From Notebook to OCI-standard file type

As I said earlier, we set out to do something about how we’re packaging up our models, and what we did was build Kit. Kit is an open source MLOps project that packages your model, datasets, code, and configuration so data scientists and developers can use their preferred tools while collaborating effortlessly.


Our goal is to standardize the packaging, reproduction, deployment, and tracking of AI/ML models. We want models to be managed with the same agility as application code. Kit streamlines the deployment process and ensures models can be executed universally with minimal friction. E.g., when you hand a model to the DevOps team, it’s already good to go, meaning they can deploy it to prod! Your tools have been standardized, and best of all, you didn’t have to learn how to write a Docker or Kubernetes file.

The Kit CLI packages up all of the assets/resources included in your Notebook and turns them into a ModelKit, to make handoffs between ML engineers using Jupyter Notebooks and application teams easy, letting both teams work with the tools they already use and love. Checkout a video of the Kit CLI here.


KitOps' philosophy is centered around improving collaboration without requiring an overhaul of existing processes. By building on industry standards, we facilitate cross-team engagement beyond merely data scientists in the model development process. The compatibility of ModelKits and Kitfiles with current tools eliminates the need for significant modifications to established deployment pipelines or endpoints.

Unmatched model traceability and reproducibility

KitOps's approach to model traceability and reproducibility is different from the common practice of simply using a Docker file. To be clear, there’s nothing wrong with using Docker files, however, including your hyperparameters and data sets in a container are not a practical approach. Kit provides a unified package for everything you need to reproduce, integrate with, or test the model throughout its lifecycle in a modular package that gives users the flexibility to extract specific components of a ModelKit, such as the dataset or the model itself, or to retrieve the entire package.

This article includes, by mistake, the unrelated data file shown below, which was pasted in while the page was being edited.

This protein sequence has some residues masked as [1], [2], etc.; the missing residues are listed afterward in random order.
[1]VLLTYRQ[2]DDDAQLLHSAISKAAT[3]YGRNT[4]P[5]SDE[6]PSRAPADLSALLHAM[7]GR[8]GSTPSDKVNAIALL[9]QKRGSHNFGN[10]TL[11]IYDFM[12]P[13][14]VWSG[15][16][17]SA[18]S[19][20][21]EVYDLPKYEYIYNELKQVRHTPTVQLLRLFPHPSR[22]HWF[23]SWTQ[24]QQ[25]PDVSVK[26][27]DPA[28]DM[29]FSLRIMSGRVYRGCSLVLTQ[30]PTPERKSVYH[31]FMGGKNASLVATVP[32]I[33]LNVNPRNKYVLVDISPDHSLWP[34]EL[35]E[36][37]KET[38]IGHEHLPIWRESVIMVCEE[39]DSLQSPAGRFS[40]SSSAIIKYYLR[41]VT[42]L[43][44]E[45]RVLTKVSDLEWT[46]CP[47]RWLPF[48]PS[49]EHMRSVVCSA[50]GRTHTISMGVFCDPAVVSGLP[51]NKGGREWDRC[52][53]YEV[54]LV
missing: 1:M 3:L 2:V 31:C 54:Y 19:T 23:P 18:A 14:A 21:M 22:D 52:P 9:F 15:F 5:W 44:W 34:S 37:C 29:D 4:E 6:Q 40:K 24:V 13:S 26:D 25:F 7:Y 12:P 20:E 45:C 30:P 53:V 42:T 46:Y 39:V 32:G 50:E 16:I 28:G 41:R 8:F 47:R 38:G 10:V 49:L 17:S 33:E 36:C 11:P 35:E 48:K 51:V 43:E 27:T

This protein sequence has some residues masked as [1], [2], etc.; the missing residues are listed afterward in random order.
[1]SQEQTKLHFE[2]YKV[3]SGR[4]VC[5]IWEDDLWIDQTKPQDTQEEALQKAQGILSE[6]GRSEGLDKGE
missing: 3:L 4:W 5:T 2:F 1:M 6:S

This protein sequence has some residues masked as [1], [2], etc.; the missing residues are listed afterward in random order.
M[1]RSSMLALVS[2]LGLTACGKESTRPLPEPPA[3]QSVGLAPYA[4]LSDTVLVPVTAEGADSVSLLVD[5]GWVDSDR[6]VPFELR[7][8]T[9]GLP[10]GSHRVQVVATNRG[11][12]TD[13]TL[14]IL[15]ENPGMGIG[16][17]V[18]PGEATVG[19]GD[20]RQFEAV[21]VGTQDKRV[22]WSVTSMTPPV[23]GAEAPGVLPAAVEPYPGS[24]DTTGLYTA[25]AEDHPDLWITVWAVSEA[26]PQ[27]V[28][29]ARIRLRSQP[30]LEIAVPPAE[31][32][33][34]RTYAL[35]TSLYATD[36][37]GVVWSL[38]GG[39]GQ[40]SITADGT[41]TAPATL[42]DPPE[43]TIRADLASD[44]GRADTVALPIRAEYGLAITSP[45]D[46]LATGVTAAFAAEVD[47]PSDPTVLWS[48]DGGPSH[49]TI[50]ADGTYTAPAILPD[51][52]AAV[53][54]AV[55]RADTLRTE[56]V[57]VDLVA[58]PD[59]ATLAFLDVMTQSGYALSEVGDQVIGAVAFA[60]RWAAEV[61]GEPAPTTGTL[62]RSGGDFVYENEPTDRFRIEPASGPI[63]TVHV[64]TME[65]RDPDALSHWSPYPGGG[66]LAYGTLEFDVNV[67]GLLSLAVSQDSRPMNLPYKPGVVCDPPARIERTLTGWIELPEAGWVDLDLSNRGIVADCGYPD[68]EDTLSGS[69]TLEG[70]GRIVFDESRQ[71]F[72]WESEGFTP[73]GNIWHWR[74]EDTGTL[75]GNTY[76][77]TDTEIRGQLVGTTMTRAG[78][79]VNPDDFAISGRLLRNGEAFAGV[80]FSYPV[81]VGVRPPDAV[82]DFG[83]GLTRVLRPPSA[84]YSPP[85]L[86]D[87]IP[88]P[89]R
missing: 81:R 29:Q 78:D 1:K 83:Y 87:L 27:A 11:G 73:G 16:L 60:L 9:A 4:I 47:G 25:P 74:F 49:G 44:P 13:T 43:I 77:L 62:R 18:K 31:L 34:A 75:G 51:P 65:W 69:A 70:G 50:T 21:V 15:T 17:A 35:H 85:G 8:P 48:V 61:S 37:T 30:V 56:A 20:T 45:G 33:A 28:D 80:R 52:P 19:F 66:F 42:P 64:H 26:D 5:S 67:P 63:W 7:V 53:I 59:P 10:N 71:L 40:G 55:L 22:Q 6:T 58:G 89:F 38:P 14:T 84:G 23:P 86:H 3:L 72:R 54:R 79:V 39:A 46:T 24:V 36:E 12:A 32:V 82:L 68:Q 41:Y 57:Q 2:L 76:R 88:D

Furthermore, the storage of ModelKits within an organization’s registry facilitates a detailed record of state changes, crucial for auditing purposes. And, since ModelKits are OCI-compliant, you can use the registries that you’ve already adopted (Docker Hub, Amazon ECR, Artifactory, Quay, etc). In addition, ModelKits are ideally suited for secure bill-of-materials (SBOM) initiatives, addressing the growing concerns regarding security and compliance in AI/ML model deployment. Something that is becoming increasingly important.

The inevitability of DevOps integration

We believe that KitOps signifies a critical moment for AI/MLOps and DevOps. By addressing the issues plaguing model deployment and collaboration, KitOps paves the way for an era where the delineation between MLOps and DevOps becomes increasingly indistinct. To be clear, I’m not saying that the existing MLOps practices are not valuable; rather, I’m advocating that the foundational practices and tools being implemented in our DevOps workflows are flexible enough to incorporate the requisites of AI/ML deployment.


We're still early in the development process and are really interested in collecting community feedback.


You can learn more about KitOps at https://kitops.ml

And check out the source code here: https://github.com/jozu-ai/kitops


Also published here.